Epiphany of the Lord, January 6, 2020, Year A

Please see How to Use Lection Connection.

Full lections can be read here.


Based on the Readings as Set

First Reading (Isaiah 60:1-6)

Isaiah informs Israel that, while things are indeed dark at present, a dramatic change is coming. The glory of the Lord will so shine upon them that the nations will be attracted and bring gifts, including gold and frankincense, to a joyfully reunited and thriving Israel.

Psalm (72:1-7, 10-14)

The Psalm is a prayer for the king, that he may rule in justice and righteousness, defending the poor and crushing the oppressor. May the kings of the nations bring him tribute and gifts, bowing down and serving him. May he live forever!

Second Reading (Ephesians 3:1-12)

St. Paul speaks of the mystery, now revealed especially in his own apostleship, of how the Gentiles are to be included in the people of God. This was always God’s purpose in sending Jesus, to whom anyone at all can come by faith.

Gospel (Matthew 2:1-12)

Scholars from the East tell King Herod of another king whose birth was marked by a star. Following it to Bethlehem, they find and worship the child, giving him gifts of gold, frankincense and myrrh. Warned in a dream, they avoid a jealous Herod and start home.


  • The nations come to the King bearing gifts (no nation left behind)
  • The inclusion of the Gentiles in the plan of God
  • The time of fulfillment is breaking upon us with the birth of Jesus
  • The sheer enormity of the Christ-event
  • Gifts for a King?






First Sunday of Advent, December 1, 2019, Year A

For Thanksgiving (US), see here.

Please see How to Use Lection Connection 

Full lections can be read here.


Based on the Readings as Set

First Reading (Isaiah 2:1-5)

Isaiah envisions the exaltation of Jerusalem and its temple, resulting in the nations being attracted to God’s word. The LORD will act as judge between the nations, resulting in an everlasting and universal peace. Israel is then urged to follow the beneficial way of God.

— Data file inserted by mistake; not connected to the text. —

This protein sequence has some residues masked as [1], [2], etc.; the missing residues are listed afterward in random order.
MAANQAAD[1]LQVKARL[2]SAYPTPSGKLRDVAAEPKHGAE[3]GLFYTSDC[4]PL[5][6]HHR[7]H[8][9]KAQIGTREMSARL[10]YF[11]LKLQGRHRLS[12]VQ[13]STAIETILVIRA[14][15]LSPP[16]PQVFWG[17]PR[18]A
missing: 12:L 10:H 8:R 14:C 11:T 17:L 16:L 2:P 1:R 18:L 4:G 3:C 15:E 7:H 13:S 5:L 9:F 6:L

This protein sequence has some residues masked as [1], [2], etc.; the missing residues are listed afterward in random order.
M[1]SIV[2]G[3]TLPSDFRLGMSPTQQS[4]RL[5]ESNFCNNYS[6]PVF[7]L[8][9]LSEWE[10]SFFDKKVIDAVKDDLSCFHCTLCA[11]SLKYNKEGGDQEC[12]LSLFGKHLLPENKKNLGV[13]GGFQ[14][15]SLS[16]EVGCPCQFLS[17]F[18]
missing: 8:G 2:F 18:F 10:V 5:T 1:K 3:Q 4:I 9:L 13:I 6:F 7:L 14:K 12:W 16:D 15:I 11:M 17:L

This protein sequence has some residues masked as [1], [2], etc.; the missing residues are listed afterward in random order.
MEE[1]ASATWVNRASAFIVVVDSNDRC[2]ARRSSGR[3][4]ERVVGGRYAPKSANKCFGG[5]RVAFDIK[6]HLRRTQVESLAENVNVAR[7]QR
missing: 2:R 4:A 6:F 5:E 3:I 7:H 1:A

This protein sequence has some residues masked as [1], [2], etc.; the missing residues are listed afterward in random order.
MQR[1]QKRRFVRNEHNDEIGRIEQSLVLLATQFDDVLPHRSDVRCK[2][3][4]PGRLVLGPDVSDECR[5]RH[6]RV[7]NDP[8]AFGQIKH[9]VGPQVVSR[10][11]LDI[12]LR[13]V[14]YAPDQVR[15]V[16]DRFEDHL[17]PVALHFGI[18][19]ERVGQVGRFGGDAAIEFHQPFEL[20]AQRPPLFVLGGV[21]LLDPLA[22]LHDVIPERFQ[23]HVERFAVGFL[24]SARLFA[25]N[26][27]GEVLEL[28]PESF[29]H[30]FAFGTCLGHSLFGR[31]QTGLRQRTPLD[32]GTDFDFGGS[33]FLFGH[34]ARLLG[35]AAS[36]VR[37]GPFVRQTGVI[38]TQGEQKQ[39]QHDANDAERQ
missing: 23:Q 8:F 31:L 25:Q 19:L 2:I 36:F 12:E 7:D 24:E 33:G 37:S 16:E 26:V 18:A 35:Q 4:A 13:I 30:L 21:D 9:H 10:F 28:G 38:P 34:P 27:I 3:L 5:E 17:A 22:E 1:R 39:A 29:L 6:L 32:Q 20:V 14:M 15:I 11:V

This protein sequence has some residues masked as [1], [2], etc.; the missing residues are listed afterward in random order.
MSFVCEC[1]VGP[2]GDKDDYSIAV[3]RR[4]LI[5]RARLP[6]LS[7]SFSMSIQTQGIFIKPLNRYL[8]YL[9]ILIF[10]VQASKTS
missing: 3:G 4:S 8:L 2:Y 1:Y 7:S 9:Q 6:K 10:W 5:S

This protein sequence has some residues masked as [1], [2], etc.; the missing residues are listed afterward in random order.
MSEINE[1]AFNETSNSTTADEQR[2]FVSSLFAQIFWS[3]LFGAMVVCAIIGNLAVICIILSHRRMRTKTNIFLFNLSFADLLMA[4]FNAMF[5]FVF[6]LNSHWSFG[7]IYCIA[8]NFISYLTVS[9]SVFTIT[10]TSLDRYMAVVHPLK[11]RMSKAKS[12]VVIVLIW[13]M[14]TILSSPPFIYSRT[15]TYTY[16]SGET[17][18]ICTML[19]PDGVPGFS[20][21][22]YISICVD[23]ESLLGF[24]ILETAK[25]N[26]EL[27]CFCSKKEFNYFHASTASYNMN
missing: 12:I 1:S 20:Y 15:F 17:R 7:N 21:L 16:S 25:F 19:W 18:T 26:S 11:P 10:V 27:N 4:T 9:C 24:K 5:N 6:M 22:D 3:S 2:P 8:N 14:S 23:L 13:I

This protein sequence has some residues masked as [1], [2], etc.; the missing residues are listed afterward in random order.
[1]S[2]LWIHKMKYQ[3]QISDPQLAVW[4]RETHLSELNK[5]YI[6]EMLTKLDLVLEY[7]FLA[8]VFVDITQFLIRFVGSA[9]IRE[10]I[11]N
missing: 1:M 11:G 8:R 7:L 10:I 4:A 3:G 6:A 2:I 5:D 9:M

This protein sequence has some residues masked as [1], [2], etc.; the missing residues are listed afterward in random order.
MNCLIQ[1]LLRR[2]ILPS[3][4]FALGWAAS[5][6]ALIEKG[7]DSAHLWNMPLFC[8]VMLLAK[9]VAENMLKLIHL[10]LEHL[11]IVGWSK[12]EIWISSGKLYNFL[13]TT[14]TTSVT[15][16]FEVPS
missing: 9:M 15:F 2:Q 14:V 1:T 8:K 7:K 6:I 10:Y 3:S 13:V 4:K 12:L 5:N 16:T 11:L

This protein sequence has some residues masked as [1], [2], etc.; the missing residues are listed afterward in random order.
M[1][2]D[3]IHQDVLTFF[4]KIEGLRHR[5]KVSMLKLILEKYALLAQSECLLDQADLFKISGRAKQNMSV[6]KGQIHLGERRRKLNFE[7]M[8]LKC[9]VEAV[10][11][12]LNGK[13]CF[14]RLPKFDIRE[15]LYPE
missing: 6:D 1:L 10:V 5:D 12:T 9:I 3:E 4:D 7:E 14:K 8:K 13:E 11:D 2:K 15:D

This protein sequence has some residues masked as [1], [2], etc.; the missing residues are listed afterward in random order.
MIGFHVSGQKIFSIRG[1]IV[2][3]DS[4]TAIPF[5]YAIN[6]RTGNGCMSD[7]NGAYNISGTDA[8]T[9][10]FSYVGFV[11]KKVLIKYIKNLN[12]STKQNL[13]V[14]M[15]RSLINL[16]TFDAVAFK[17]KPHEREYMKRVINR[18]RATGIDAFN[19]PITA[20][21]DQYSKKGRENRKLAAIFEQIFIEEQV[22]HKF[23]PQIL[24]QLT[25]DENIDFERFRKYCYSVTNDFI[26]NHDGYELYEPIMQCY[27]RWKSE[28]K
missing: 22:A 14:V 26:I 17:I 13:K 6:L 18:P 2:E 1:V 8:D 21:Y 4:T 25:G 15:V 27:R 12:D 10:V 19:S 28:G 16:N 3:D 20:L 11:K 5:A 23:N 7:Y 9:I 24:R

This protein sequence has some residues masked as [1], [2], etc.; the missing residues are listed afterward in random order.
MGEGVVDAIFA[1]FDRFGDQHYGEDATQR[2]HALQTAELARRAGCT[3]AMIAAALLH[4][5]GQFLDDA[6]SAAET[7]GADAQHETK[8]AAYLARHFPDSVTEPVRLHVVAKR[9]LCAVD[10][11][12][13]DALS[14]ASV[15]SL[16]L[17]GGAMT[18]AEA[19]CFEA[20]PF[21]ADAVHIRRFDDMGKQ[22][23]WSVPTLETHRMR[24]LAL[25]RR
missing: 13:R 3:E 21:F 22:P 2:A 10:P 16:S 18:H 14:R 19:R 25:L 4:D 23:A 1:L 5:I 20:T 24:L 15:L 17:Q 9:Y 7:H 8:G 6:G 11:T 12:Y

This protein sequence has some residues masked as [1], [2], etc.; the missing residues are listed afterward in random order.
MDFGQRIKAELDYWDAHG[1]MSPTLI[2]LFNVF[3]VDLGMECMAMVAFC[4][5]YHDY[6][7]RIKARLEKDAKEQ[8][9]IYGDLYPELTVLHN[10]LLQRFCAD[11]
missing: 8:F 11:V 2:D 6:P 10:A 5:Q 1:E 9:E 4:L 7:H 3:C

Psalm (Psalm 122)

The Psalmist joyfully anticipates going to the house of the Lord within the walls of Jerusalem. The eternal city is the very centre of divine worship and the place of kingly judgment. The Psalmist ends with an exhortation to pray for its peace.

Second Reading (Romans 13:11-14)

St. Paul reminds the Christians at Rome that, as the night is almost over, they should cast off the works of darkness and live as in the day. That means to live honourably, allowing Jesus to shape their conduct and turning away from the works of the flesh.

Gospel (Matthew 24:36-44)

Jesus likens the suddenness of his second coming to the days of Noah when judgment took away those who were not ready. When he comes, many will also be so taken in the midst of daily routines. We are to be ready for the Son of Man to arrive at any time.


  • The anticipation of the return of Christ should positively affect the way we live
  • Jesus will be coming as Judge of all the earth
  • God’s ways are always a light unto our path: follow them
  • The ways of the world are dark and destructive: the only truly effective antidote is to walk in the light of the Gospel
  • The return of Christ is but the dawning of the eternal Kingdom of God